“Flat”

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As I say, NOOB readers predicted “flat”–AmE equivalent, “apartment”–would catch on here, and so it seems to have, judging from the above and similar advertisements. The term is, in my experience, largely restricted to commercial attempts to fancy up a dwelling, rather than being a word an actual American person would use.

Except in San Francisco, Nancy Friedman reports: “One of the things that struck me when I moved to the Bay Area 40+ years ago [from Southern California] was that San Franciscans ALWAYS said ‘flat’ instead of ‘apartment.’ I’d never heard the term at all, and I grew up 370 miles away. It’s still true, and I still have no idea why.”

36 responses to ““Flat”

  1. Nice to see that such a hum-drum word is developing a US caché. In Britain the respective expressions are apprehended somewhat differently.

    For example if you are student in the UK on minimal income, a sole-occupancy flat ideally with its own private entrance (sole or shared) is the ideal descendng therefrom, via abultaory coveniences, into sharing (all students but fairly unstructured), digs (a room in an otherwise family home), crash pad (ending up on the floor of the last person with whom you shared your post-prandial bevoir), the local undergrowth (one night accommodation al-fresco – used only if bus fare funding/shoe leather are deficient), or – perhaps worst of all – in the local bridewell, awaiting charge or release – usually not really one-star rating, but realtively cheap given that a cup of tea may sometimes be on offer.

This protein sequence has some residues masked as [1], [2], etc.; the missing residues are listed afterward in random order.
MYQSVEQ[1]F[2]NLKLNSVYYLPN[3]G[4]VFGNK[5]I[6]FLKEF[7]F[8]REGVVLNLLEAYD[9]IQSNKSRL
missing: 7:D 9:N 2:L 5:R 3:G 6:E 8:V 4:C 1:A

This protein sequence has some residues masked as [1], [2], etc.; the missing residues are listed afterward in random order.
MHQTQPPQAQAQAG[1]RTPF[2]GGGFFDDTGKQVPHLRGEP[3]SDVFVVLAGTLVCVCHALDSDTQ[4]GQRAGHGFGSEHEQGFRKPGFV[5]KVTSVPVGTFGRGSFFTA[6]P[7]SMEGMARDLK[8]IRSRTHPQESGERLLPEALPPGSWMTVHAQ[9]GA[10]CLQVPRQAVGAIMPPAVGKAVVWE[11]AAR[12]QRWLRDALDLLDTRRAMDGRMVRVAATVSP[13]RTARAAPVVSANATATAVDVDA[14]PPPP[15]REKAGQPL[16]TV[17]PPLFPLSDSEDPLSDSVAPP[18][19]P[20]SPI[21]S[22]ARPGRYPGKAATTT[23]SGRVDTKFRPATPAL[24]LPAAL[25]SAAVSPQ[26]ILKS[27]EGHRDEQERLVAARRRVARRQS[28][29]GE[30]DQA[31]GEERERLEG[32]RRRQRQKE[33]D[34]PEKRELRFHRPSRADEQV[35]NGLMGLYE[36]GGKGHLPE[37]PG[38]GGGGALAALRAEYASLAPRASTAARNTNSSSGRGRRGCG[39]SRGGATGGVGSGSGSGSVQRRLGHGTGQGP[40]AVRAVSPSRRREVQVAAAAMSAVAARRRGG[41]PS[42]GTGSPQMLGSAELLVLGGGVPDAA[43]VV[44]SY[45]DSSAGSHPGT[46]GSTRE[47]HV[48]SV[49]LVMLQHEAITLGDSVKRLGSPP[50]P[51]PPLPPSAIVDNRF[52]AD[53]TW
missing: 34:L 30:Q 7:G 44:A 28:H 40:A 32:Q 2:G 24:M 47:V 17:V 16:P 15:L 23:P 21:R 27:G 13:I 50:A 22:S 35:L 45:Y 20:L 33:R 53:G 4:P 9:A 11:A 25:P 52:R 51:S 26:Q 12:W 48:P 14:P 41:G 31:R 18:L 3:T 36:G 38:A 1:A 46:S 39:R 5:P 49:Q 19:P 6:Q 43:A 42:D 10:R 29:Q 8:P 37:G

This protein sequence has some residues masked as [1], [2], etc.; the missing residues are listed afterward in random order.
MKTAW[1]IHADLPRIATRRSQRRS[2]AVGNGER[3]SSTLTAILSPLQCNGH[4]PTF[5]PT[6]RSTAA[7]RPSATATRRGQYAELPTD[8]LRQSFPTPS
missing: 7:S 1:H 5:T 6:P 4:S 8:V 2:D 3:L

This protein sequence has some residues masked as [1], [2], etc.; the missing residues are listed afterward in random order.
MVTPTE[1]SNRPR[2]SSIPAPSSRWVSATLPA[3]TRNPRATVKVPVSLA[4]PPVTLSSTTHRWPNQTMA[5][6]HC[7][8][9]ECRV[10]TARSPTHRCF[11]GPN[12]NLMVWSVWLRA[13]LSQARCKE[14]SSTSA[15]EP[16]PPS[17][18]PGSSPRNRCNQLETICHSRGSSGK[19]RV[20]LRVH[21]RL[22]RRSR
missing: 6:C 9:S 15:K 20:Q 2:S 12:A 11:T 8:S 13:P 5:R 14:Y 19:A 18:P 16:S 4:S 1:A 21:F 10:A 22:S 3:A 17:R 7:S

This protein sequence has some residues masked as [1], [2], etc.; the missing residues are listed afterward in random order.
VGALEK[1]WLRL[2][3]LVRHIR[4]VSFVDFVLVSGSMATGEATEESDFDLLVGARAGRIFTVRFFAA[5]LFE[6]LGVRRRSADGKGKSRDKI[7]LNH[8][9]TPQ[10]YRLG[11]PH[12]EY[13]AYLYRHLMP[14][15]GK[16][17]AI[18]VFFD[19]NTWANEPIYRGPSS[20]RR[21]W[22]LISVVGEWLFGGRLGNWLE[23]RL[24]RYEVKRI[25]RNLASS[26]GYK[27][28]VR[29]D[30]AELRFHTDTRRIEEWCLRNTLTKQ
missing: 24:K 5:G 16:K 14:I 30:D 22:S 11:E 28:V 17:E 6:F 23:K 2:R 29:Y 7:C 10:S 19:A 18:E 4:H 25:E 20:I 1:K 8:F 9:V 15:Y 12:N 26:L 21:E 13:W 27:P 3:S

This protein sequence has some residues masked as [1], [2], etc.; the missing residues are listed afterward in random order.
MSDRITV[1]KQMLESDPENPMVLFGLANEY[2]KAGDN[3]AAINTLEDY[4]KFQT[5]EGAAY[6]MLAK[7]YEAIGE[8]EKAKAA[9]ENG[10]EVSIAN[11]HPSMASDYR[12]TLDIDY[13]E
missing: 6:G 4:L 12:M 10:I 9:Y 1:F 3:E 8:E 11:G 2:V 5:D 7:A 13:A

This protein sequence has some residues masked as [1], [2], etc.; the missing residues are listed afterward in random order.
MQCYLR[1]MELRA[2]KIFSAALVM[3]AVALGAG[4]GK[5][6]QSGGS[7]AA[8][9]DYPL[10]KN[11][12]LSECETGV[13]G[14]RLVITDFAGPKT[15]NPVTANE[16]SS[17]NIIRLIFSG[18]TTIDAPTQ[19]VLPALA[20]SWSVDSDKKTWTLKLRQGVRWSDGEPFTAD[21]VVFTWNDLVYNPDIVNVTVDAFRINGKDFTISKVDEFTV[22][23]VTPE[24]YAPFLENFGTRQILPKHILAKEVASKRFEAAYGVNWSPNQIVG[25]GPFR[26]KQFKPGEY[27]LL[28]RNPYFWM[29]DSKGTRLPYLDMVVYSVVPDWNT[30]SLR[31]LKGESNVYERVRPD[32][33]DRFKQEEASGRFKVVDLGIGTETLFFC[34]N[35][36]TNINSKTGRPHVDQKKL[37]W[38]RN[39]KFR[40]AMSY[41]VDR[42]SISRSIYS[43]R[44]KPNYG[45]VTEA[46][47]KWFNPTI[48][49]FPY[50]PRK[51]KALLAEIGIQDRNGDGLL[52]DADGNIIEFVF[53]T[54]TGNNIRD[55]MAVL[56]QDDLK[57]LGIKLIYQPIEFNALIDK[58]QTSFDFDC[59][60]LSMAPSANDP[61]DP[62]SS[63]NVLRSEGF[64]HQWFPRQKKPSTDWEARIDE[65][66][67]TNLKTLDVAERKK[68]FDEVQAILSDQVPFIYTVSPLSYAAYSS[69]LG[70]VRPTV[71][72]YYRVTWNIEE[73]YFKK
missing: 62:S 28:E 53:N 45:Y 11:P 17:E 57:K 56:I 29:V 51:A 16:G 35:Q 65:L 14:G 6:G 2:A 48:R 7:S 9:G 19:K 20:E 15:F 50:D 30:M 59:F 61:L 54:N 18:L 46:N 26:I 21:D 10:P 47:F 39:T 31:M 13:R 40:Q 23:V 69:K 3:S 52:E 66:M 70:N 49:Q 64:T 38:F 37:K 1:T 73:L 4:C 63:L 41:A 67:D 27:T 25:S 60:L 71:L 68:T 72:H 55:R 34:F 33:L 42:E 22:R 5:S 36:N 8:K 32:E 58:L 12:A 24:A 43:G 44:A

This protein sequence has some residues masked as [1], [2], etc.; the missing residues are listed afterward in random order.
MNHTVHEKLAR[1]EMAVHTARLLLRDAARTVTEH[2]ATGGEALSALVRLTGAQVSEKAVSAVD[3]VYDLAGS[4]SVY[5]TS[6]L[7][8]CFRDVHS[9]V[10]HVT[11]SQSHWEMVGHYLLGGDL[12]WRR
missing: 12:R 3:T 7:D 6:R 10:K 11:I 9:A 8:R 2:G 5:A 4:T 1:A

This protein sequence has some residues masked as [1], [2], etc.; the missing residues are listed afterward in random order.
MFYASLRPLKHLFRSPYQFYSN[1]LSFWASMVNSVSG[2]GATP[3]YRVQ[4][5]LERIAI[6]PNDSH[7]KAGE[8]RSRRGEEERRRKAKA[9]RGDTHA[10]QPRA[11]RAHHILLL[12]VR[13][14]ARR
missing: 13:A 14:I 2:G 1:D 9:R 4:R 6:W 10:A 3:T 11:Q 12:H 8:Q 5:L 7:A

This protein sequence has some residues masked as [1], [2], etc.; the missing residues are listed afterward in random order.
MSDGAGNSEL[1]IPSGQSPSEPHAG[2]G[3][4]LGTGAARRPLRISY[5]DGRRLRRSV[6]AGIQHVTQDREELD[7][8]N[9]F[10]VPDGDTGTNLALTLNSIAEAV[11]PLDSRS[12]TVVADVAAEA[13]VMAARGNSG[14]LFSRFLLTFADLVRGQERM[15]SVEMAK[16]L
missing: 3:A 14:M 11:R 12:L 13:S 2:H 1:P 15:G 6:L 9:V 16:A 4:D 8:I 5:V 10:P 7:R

Apartment is the de rigeur vogue expression for flats with more than a dozen windows, a reasonable address, a location perhps only 20 per cent of all UK-born residents could afford, plus the chance to be featured in a glossy magazine that costs more than the average UK student’s housiing allowance.

    Of course if you’ve really hit the big time in London, you look for quarters, accommodations or (if you want to get on) unique opportunities (qv).